"Experts" From Afar (EFA)

"Experts" From Afar (EFA)

08/10/2017 6
"Experts" From Afar (EFA)

A coworker of mine used this acronym (EFA - Experts From Afar) to describe a situation, where a decision was made and was being carried out without the input of anyone affected by the decision being consulted.

As employees we are often subject to change, that is inevitable and we fundamentally dislike change (at least, most of us). The problem is not then what happens, but how we can control when and how it happens.

Having a sense of control is not a ridiculous request and it’s not unfair to ask for this. In fact, when you provide a sense of control to employees they will often take the inevitable change and 1) make it better and 2) take ownership of the change.

Before experts from afar do anything they should recruit the people whose positions are affected and consult them and look after them throughout the process.

Change management is a huge deal for a reason.

Often these decisions are necessary, good for business, and will ultimately help the workers who are affected. But most of the time they are still viewed as being negative usually because of a lack of communication by the experts from afar, ambiguity inside of the communications that do happen, the fact that the change is often sudden and unexpected, and because they were not consulted for their input.

So why do we do this in business? It seems as though leaders receive blinders upon entering their new position and forget how they felt when they were in their old position.

The more leaders and decision-makers distance themselves from their workers, the more workers will use ‘us’ and ‘them’ rhetoric to divide the company. This often manifests itself in phrases along the lines of, “Corporate, am I right?”

If you provide any reason for people to create ingroups they will, it’s a natural instinct. People love the safe feelings that come from a trusted group of people. The more you scale this group, the harder it is to keep this feeling. One job of a leader is to ensure that people feel like a part of a group-and when experts from afar make decisions that affect the group this fractures the company into sub-groups which will often work against you.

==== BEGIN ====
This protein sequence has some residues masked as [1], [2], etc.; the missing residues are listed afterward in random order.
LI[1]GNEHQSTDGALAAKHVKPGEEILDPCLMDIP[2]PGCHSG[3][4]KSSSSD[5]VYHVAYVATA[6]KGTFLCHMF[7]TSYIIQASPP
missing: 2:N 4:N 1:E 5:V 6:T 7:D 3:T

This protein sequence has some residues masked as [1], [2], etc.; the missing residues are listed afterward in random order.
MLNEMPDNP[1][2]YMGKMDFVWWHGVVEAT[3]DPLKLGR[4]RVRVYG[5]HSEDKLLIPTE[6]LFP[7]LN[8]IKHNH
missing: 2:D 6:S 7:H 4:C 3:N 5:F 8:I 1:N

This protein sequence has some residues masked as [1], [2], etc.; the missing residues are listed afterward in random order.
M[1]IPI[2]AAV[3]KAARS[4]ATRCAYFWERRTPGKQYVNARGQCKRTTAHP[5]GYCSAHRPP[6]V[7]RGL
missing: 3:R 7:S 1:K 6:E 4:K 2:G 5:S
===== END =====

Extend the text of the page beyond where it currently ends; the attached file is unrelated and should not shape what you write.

Having those who make decisions create relationships with people from across the company will go far in creating a unified group within the company. When you provide incentive and create avenues for positive and helpful communication to occur, employees will often take advantage of the given system to theirs and your benefit.

Experts from afar is a gimmick of the past. We are not here to instill fear, anxiety, and frustration into a professional’s life. We are here to make a better and healthier world - and this is done through consistent, collaborative, and clear communication.

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  • Rachel H

    How would you deal with a workplace bully who is a psychopath/ sociopath? Regular reasoning/ logic doesn't work with them.

  • Paul Irineo Montano

    Simple but true, good, and very useful. Thanks for sharing.

  • Diane Hall

    I'm glad this situation is being pointed out because I was worried if it was just my feeling

  • Luciano fertitta

    You are great! I appreciate all of your tips. That conclusion, though ;)

  • Brian Westwood

    Life is too short to be living with hurt & anxiety that ends up giving you high blood pressure and cancer. Run for your life and find a job that has peaceful & kind people who care about others.

  • Du Home Broadband

    How might you manage a working environment menace who is a mental case/sociopath? Ordinary thinking/rationale doesn't work with them.

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